Back in the 30s and 40s, crowds flocked to dance halls to hear music that combined big-band jazz with country instrumentation. Though branded "hillbilly," innovators like Bob Wills and Hank Thompson were jazz-quality virtuosos who devised their own sophisticated forms and styles. Hillbilly Pilgrim finds Erelli teaming up with members of Boston's premier country band The Spurs to put a new spin on the tradition.
"Those old Hank Thompson records don't sound so 'old' to me," says Erelli. "They still put a smile on your face and pull you out on the dance floor." He admits, "to some this might seem to come out of left field, but I've always played hyphenated country music-- country-rock, country-folk. For once, I wanted to do something a little more purebred." Pure, but with a twist. Most modern devotees of the genre are painstakingly faithful to the music's pioneers. Much like Lyle Lovett, Erelli immerses himself in vintage twang without abandoning his contemporary sensibility and the heartfelt, thoughtful lyrics more commonly associated with folk music.
"This album is for the optimist in me that needs to cut loose and have fun every now and then," he says. "As a country, we may still be lost in the aftermath of September 11th, but there's more to my brand of music than hitting people over the head with everything that's gone wrong." Still, Erelli's social conscience can't help but break out. He takes a dig at the Bush administration in "Troubadour Blues"; tells the story of a blue-collar guy in a changing world ("A Bend in the River"); and mourns the disturbing last chapter of a town scheduled for drowning ("The Farewell Ball").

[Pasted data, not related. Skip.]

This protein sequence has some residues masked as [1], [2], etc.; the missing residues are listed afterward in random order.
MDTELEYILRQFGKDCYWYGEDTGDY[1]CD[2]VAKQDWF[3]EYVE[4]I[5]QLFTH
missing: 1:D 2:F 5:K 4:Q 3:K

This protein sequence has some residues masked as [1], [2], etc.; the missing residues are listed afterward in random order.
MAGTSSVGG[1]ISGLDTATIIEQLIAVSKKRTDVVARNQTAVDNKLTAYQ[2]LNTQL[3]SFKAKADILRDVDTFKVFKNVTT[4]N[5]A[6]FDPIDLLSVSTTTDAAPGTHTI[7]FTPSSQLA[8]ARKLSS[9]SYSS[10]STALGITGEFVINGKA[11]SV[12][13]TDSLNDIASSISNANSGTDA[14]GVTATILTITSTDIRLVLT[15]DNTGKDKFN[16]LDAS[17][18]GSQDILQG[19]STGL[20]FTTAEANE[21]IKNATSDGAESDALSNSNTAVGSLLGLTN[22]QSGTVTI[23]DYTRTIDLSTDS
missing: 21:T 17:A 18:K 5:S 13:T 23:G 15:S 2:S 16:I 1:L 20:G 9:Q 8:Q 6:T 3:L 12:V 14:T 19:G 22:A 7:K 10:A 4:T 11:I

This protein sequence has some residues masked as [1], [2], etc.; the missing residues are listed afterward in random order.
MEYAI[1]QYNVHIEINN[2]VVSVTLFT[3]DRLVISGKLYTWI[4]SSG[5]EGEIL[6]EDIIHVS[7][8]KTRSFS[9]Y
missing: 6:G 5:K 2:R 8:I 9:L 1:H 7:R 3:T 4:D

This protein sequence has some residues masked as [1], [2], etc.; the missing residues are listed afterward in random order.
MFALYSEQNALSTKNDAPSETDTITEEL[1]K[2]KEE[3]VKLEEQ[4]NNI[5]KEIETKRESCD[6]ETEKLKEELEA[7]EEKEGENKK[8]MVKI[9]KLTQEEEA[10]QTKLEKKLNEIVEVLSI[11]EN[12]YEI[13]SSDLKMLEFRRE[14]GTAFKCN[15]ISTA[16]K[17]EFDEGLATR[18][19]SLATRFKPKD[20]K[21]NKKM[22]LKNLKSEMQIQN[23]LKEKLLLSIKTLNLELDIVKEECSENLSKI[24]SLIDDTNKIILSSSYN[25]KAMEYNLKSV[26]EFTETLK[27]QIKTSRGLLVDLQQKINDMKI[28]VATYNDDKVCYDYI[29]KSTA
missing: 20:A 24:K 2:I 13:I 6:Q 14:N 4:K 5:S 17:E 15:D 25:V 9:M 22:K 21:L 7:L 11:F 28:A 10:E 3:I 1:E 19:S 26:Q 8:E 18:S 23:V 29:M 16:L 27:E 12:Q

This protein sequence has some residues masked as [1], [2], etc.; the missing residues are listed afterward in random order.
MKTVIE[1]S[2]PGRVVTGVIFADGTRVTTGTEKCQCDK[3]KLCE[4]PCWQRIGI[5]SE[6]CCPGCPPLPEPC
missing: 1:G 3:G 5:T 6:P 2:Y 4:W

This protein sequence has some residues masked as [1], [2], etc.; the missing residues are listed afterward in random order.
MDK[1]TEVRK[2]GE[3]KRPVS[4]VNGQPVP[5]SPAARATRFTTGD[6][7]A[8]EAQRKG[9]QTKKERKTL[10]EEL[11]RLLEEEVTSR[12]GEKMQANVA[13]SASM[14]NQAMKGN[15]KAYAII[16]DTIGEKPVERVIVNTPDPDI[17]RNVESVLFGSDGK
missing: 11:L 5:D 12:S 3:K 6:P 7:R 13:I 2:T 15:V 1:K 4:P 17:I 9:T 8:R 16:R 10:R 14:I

Shielded by western swing's clever wordplay, Erelli gets more personal without ever delving into diary territory. "Nobody expects grand philosophical revelations in country music. I find that very liberating," he comments. "Let's Make a Family" justifies his eventual desire for children with the prospect of raising them to play in his band for free. "Brand New Baby" tells the tongue-in-cheek story of how he met his wife "on the farm" (in his case, a well-known folk festival).
Some tracks are pure fun. The playful "Pretend"-- a duet with rising pop star Erin McKeown-- would fit nicely into the Cole Porter songbook. Others combine sadness and joy like the two sides of a clown's face. The narrator in "Troubles (Those Lonesome Kind)" is stuck with four kids and a runaway wife, but the track's rockabilly bounce owes more to Carl Perkins than the blues. In "Ain't No Time of Year," St. Nick drinks tequila with a lonely schmoe while the band gleefully quotes every holiday favorite it can sample. Even the brokenhearted "My Best Was Just Not Good Enough for You" leavens its lament with sleek steel guitar and Erelli's jukebox vocals.
To close the album, Erelli and his band unplug for his first original gospel song, "Pilgrim Highway." Though it's the only acoustic track on the program, it's as much a part of Hillbilly Pilgrim as "Luke the Drifter" was of Hank Williams. It's the Sunday morning to the rest of the album's Saturday night.
Some listeners may be amazed that a native New Englander like Mark Erelli could be so steeped in a western genre's history-- and also effortlessly make it his own. One listen to Hillbilly Pilgrim, however, and it will come as no surprise at all.
Check out the artist's website:
1. Brand New Baby
2. Troubadour Blues
3. A Bend In The River
5. The Farewell Ball
6. Let's Make A Family
8. My Best Was Not Good Enough
9. Fool #1
10. Ain't No Time Of Year To Be Alone
11. Pilgrim Highway